With so many youngsters nowadays playing video and computer games, Junior Achievement teamed up with Best Buy to create JA Titan, an online simulator for high schoolers to test their skills in running their own business. A school-based version is also available, featuring lesson plans and administrative capabilities for teachers.
The John Cook School of Business at the St. Louis University offers an Entrepreneurship Education Resources page, with links to several other promising sites. These include YoungBiz, which has dozens of articles offering advice on how to start and run a business, and even more examples of young entrepreneurs who have done so successfully.
Most new businesses are created by enthusiastic and intelligent adults who may have years of experience in the commercial world, thousands of dollars for seed capital, academic training in business management, and countless hours honing their business plans while laboring in cubicles of large corporations, to which they do not want to return. Those adults are extremely motivated to make their fledgling businesses succeed. Nonetheless, most of those will fail, usually within the first few years.
If the odds are so daunting for these adults, they are certainly no better for youngsters lacking everything that their older competitors possess — aside from enthusiasm and possibly an outstanding idea. Youngsters, and their parents, should be realistic when considering the chances of success, and the many roadblocks that they will likely encounter when taking a business from fantasy to reality.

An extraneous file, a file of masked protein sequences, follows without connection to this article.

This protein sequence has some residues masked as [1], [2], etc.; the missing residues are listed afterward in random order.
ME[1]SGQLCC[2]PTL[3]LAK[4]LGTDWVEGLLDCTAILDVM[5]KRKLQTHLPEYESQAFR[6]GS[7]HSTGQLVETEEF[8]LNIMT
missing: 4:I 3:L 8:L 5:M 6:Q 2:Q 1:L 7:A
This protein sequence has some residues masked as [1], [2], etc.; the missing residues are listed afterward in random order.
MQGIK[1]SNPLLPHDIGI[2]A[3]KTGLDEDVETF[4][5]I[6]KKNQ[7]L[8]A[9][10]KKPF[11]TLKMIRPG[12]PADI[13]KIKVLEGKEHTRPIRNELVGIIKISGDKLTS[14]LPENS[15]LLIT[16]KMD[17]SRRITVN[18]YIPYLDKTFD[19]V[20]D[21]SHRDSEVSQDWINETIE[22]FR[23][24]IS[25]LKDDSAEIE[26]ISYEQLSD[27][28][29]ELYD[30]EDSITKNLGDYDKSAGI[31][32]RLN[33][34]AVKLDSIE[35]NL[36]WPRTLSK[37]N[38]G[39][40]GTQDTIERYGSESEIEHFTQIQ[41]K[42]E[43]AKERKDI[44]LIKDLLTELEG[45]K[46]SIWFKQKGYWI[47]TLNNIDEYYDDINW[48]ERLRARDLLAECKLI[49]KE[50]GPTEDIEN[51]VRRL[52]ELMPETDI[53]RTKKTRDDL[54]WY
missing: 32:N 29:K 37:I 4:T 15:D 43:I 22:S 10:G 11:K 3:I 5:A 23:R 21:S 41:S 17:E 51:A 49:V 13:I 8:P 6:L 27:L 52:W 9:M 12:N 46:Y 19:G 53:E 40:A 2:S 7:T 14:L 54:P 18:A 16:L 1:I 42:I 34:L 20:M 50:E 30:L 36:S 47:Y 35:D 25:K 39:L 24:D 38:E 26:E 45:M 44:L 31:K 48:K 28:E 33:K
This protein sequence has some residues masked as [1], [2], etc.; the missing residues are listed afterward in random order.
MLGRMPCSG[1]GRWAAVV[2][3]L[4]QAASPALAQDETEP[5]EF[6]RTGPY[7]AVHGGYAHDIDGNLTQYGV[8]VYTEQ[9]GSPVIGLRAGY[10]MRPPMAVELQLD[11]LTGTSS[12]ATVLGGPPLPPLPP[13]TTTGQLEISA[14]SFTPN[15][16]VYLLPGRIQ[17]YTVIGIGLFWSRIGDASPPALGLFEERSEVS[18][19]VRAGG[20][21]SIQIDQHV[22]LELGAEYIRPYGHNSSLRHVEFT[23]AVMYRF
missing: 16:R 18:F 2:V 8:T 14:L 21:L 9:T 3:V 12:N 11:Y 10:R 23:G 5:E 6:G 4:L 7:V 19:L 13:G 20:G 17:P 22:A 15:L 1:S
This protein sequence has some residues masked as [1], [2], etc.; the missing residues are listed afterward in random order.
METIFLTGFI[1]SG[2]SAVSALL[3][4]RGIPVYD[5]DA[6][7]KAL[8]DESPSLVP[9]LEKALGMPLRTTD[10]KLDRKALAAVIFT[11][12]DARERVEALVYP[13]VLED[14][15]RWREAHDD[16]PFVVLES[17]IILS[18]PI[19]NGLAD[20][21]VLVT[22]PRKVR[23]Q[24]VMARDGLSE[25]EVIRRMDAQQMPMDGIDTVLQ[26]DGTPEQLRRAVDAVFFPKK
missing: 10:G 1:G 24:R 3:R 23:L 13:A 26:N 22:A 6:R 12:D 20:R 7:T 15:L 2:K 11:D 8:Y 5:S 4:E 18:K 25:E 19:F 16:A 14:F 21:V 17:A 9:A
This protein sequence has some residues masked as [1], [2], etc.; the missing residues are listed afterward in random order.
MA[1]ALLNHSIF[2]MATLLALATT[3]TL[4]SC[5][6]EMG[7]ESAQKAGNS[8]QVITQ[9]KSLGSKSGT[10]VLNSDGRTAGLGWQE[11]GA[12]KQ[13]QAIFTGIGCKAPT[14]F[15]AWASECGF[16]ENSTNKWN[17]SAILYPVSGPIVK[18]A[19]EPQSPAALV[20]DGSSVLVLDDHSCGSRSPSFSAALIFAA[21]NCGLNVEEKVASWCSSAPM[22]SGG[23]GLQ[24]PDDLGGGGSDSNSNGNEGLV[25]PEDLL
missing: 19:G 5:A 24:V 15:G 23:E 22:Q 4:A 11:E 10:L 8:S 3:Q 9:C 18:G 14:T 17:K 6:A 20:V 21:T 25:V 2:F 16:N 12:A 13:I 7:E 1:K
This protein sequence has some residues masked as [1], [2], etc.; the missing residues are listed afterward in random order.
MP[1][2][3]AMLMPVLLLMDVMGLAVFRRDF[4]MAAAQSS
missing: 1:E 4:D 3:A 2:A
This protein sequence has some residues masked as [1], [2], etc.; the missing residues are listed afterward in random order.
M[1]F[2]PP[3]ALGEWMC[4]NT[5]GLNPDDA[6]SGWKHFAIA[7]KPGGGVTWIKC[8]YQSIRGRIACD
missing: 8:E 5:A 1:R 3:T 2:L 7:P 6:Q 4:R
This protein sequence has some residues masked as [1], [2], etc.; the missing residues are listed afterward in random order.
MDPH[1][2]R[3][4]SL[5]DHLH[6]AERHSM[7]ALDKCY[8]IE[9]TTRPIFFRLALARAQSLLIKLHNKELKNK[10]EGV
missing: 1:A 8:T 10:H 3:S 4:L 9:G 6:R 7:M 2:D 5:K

The initial excitement and the energy of youth may tempt family members and others to make financial and emotional commitments, which can be lost if the prospective businessperson fails to follow through. This is one of the major benefits of making a viable business plan a requisite step: The hurdle of writing such a plan can quickly weed out the dreamers from the doers.
Lemonade Stand from Lemons
Yet the young businessperson also possesses advantages that can be well leveraged. An adult entrepreneur may have greater motivation to succeed, but it can be the result of financial pressures, such as being the sole or major breadwinner for their family, or investing their life savings in a franchise, or taking out a second mortgage on their house just to raise the necessary capital. A younger competitor can let their parents worry about such mundane matters. This can allow him or her to be more patient in developing the business, and more flexible in making major changes, if necessary.
Young entrepreneurs are typically more in tune with the fast-changing interests of their peers, who are increasingly forming the target markets of America's service-based economy, such as music and other forms of entertainment.
Enterprises composed of people few in number and in years, can be more nimble, and easily underestimated by their more traditional competitors — particularly in any commercial field that the adults mistakenly consider to be "off limits" to the younger set.
The energy of youth can be a real asset in the fast-paced world of modern business, in which one of the oldest aphorisms is still true: "Genius is one percent inspiration and 99 percent perspiration."
This quotation is attributed to Thomas Edison, who as a child sold newspapers and candy on trains. Despite partial deafness and a lack of formal schooling, he developed himself into a phenomenal inventor, and is a role model for budding young entrepreneurs everywhere.